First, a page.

43
Monocots and Dicots
  • Monocots and dicots are named for the number of
    seed leaves, or cotyledons, in the plant embryo
  • Monocots have one seed leaf and dicots have two

44
Characteristics of Monocots Dicots
45
Woody Herbaceous Plants
  • Flowering plants can be subdivided into various
    groups according to the characteristics of their
    stems
  • Woody plants are made primarily of cells with
    thick walls that support the plant body
  • Trees
  • Shrubs
  • Vines
  • Herbaceous plants do not produce wood as they
    grow, but rather they have stems that are smooth
  • Dandelions
  • Zinnias
  • Petunias

46
Annuals, Biennials, Perennials
  • There are 3 categories of plant life spans
  • Annual flowering plants that complete a life
    cycle within one growing season
  • Marigolds, pansies, zinnias, cucumbers
  • Biennial flowering plants that complete their
    life cycle in 2 years
  • Primrose, parsley, celery
  • Perennial flowering plants that live for more
    than 2 years
  • Peonies, asparagus, grasses

47
Evolution of Plants
Vascular w/ Seeds Angiosperms
Vascular w/ Seeds Gymnosperms
Vascular Seedless Pterophyta
Non-Vascular Bryophytes
48
Roots, Stems, and Leaves
49
Structure of Seed Plants
  • The three principal organs of seed plants are
  • Roots
  • Absorb water and dissolved nutrients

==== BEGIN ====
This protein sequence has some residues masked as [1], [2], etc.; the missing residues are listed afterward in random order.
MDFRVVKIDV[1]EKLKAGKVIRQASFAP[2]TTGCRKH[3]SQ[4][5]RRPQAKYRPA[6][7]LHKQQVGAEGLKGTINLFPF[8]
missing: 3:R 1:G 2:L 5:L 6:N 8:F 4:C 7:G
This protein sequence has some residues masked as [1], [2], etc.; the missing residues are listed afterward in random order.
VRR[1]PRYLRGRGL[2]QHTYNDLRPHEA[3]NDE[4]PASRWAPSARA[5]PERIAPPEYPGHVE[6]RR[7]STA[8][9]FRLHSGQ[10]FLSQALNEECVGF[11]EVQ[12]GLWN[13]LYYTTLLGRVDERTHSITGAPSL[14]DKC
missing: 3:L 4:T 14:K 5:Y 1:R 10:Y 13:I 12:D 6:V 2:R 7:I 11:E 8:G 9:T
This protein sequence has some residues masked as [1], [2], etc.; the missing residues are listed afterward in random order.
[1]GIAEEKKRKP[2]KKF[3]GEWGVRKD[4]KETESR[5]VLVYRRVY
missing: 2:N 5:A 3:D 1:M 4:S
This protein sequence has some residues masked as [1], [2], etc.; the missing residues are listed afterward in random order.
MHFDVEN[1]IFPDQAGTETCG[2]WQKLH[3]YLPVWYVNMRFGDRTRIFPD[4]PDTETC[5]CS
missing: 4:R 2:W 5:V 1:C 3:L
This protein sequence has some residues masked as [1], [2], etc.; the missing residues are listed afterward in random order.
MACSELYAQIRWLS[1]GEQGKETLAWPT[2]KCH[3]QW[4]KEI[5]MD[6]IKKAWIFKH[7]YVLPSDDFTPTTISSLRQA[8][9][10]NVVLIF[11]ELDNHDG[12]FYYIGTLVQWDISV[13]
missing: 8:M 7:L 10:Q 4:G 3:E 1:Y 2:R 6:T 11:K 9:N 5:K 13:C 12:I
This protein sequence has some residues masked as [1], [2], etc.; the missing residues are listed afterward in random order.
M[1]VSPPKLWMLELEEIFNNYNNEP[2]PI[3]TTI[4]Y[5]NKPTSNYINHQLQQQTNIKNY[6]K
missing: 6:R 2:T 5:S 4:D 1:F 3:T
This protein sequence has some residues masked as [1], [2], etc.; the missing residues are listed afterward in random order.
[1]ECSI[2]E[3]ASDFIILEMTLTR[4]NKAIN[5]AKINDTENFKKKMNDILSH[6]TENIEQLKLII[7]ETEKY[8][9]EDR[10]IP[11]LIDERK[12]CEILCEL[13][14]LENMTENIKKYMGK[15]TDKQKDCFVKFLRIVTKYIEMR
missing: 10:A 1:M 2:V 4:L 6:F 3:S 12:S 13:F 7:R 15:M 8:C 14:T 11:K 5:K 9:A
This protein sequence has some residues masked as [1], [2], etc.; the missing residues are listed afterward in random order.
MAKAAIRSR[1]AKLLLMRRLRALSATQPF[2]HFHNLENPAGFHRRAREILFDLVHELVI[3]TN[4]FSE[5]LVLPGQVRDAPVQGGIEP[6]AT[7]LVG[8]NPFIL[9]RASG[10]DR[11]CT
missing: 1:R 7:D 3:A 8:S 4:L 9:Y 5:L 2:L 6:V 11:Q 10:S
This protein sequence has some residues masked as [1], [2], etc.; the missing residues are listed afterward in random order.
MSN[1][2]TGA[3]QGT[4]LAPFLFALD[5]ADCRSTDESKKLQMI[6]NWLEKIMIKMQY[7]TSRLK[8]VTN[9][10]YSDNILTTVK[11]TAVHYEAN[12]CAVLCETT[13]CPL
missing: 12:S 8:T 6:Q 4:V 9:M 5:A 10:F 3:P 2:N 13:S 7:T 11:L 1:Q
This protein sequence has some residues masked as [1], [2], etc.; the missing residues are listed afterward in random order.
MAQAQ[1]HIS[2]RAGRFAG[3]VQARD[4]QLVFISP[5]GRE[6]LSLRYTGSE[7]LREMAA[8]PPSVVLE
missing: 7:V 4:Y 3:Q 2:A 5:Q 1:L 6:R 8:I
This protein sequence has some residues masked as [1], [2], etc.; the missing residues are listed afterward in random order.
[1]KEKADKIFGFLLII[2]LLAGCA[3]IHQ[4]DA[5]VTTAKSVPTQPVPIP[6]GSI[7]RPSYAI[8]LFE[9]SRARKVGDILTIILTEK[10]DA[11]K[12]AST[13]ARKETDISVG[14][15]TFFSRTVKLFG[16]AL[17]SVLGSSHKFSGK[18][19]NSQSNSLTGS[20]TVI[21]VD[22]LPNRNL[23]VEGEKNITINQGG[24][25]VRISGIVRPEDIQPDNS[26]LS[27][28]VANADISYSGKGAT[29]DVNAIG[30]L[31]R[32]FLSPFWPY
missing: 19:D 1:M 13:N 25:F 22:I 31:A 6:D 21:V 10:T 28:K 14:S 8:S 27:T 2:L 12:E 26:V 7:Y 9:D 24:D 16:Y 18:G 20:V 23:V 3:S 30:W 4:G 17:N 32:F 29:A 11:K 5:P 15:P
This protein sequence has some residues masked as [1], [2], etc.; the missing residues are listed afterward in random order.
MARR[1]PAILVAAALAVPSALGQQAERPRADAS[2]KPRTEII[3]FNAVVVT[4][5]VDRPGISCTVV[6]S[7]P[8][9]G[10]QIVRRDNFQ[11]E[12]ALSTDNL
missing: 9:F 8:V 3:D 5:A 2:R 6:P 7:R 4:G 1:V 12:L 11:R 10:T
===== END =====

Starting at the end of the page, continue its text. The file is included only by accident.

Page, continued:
• Anchor plants to the ground
  • Hold plants upright
  • Stems
  • Supports body of plant
  • Transports nutrients
  • Leaves
  • Photosynthetic organs

50
Tissue Systems
  • Plants consist of four tissue systems
  • Meristematic tissue
  • Dermal tissue
  • Vascular tissue
  • Ground tissue

51
Meristematic Tissue
  • Is found only in the tips of shoots and roots
  • called apical meristem
  • Is the only plant tissue that produces new cells
    by mitosis
  • Is responsible for the growth that takes place
    throughout the life of the plant

52
Dermal Tissue
  • The outer covering of a plant consists of dermal
    tissue that consists of a single layer of
    epidermal cells
  • The exposed outer surfaces of these cells are
    often covered with a thick, waxy layer called a
    cuticle that protects against water loss injury
  • The surfaces of some leaves also have trichomes
    tiny projections which help protect the leaf and
    also give it a fuzzy appearance
  • On the underside of the leaves, dermal tissue
    contains guard cells, which regulate water loss
    and gas exchange

53
Vascular Tissue
  • Plant vascular tissue includes xylem and phloem
  • Xylem water conducting tissue that consists of
    tracheids and vessel elements
  • Phloem food-conducting tissue that consists of